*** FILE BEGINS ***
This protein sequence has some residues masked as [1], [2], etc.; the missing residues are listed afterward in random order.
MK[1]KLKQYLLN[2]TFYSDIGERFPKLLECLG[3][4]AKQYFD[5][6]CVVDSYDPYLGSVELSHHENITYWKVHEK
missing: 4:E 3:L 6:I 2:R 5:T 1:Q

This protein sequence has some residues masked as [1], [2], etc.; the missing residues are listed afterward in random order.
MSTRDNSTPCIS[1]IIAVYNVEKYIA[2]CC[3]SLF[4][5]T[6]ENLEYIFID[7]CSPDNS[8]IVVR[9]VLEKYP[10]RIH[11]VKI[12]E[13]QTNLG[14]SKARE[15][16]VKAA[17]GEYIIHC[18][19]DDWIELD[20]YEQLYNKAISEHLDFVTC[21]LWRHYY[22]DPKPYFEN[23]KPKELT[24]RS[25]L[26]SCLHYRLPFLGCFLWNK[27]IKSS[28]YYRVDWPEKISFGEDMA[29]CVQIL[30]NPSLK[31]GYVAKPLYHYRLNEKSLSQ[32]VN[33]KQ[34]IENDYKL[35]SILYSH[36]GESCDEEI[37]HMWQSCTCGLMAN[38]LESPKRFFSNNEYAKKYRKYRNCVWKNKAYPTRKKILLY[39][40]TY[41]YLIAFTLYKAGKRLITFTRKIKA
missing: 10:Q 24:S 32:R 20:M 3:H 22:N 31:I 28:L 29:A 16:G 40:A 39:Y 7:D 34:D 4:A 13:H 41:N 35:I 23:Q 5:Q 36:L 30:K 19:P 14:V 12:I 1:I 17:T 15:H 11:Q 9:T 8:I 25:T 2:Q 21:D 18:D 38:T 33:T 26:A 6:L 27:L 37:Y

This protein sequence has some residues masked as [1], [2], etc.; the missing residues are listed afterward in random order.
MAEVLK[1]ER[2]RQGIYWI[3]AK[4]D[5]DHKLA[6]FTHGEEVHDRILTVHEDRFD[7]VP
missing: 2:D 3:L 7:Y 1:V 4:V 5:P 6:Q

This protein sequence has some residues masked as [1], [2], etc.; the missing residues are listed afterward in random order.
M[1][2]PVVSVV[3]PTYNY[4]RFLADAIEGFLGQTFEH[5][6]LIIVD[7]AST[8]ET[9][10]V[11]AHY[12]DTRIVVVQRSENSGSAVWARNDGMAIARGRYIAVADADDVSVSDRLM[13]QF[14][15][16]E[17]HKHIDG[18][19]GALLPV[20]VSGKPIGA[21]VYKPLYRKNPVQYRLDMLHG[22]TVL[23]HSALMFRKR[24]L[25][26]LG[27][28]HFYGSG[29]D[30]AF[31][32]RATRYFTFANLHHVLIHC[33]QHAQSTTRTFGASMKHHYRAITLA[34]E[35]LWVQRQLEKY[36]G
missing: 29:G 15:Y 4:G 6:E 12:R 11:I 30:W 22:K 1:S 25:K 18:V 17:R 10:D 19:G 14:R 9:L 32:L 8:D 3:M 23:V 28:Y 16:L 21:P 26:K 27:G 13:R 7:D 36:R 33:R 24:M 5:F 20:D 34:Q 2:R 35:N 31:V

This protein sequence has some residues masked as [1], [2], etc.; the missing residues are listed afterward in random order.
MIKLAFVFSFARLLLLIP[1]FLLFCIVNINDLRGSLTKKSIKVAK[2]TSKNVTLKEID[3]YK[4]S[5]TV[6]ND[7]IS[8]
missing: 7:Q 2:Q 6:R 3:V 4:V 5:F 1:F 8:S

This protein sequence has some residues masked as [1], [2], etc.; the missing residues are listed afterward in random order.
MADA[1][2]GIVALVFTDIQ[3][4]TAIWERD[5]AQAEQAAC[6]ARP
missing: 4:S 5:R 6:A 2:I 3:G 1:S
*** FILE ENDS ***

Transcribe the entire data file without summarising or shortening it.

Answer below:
This protein sequence has some residues masked as [1], [2], etc.; the missing residues are listed afterward in random order.
MK[1]KLKQYLLN[2]TFYSDIGERFPKLLECLG[3][4]AKQYFD[5][6]CVVDSYDPYLGSVELSHHENITYWKVHEK
missing: 4:E 3:L 6:I 2:R 5:T 1:Q

This protein sequence has some residues masked as [1], [2], etc.; the missing residues are listed afterward in random order.
MSTRDNSTPCIS[1]IIAVYNVEKYIA[2]CC[3]SLF[4][5]T[6]ENLEYIFID[7]CSPDNS[8]IVVR[9]VLEKYP[10]RIH[11]VKI[12]E[13]QTNLG[14]SKARE[15][16]VKAA[17]GEYIIHC[18][19]DDWIELD[20]YEQLYNKAISEHLDFVTC[21]LWRHYY[22]DPKPYFEN[23]KPKELT[24]RS[25]L[26]SCLHYRLPFLGCFLWNK[27]IKSS[28]YYRVDWPEKISFGEDMA[29]CVQIL[30]NPSLK[31]GYVAKPLYHYRLNEKSLSQ[32]VN[33]KQ[34]IENDYKL[35]SILYSH[36]GESCDEEI[37]HMWQSCTCGLMAN[38]LESPKRFFSNNEYAKKYRKYRNCVWKNKAYPTRKKILLY[39][40]TY[41]YLIAFTLYKAGKRLITFTRKIKA
missing: 10:Q 24:S 32:R 20:M 3:H 22:N 31:I 28:L 29:A 16:G 40:A 39:Y 7:D 34:D 4:A 13:H 41:N 35:I 23:Q 5:Q 36:L 30:K 19:P 14:V 12:I 1:I 17:T 15:H 11:Q 9:T 8:I 25:T 2:Q 21:D 18:D 38:T 33:T 26:A 6:L 27:L 37:Y

This protein sequence has some residues masked as [1], [2], etc.; the missing residues are listed afterward in random order.
MAEVLK[1]ER[2]RQGIYWI[3]AK[4]D[5]DHKLA[6]FTHGEEVHDRILTVHEDRFD[7]VP
missing: 2:D 3:L 7:Y 1:V 4:V 5:P 6:Q

This protein sequence has some residues masked as [1], [2], etc.; the missing residues are listed afterward in random order.
M[1][2]PVVSVV[3]PTYNY[4]RFLADAIEGFLGQTFEH[5][6]LIIVD[7]AST[8]ET[9][10]V[11]AHY[12]DTRIVVVQRSENSGSAVWARNDGMAIARGRYIAVADADDVSVSDRLM[13]QF[14][15][16]E[17]HKHIDG[18][19]GALLPV[20]VSGKPIGA[21]VYKPLYRKNPVQYRLDMLHG[22]TVL[23]HSALMFRKR[24]L[25][26]LG[27][28]HFYGSG[29]D[30]AF[31][32]RATRYFTFANLHHVLIHC[33]QHAQSTTRTFGASMKHHYRAITLA[34]E[35]LWVQRQLEKY[36]G
missing: 29:G 15:Y 4:G 6:E 12:R 11:I 30:W 22:K 1:S 25:K 18:V 17:R 10:D 19:G 14:R 9:L 32:L 8:D 3:M 23:V 28:Y 16:L 21:P 26:K 27:G 13:R 7:D 36:R 33:R 24:M 5:F 20:D 34:Q 2:R 35:N 31:V

This protein sequence has some residues masked as [1], [2], etc.; the missing residues are listed afterward in random order.
MIKLAFVFSFARLLLLIP[1]FLLFCIVNINDLRGSLTKKSIKVAK[2]TSKNVTLKEID[3]YK[4]S[5]TV[6]ND[7]IS[8]
missing: 7:Q 2:Q 6:R 3:V 4:V 5:F 1:F 8:S

This protein sequence has some residues masked as [1], [2], etc.; the missing residues are listed afterward in random order.
MADA[1][2]GIVALVFTDIQ[3][4]TAIWERD[5]AQAEQAAC[6]ARP
missing: 4:S 5:R 6:A 2:I 3:G 1:S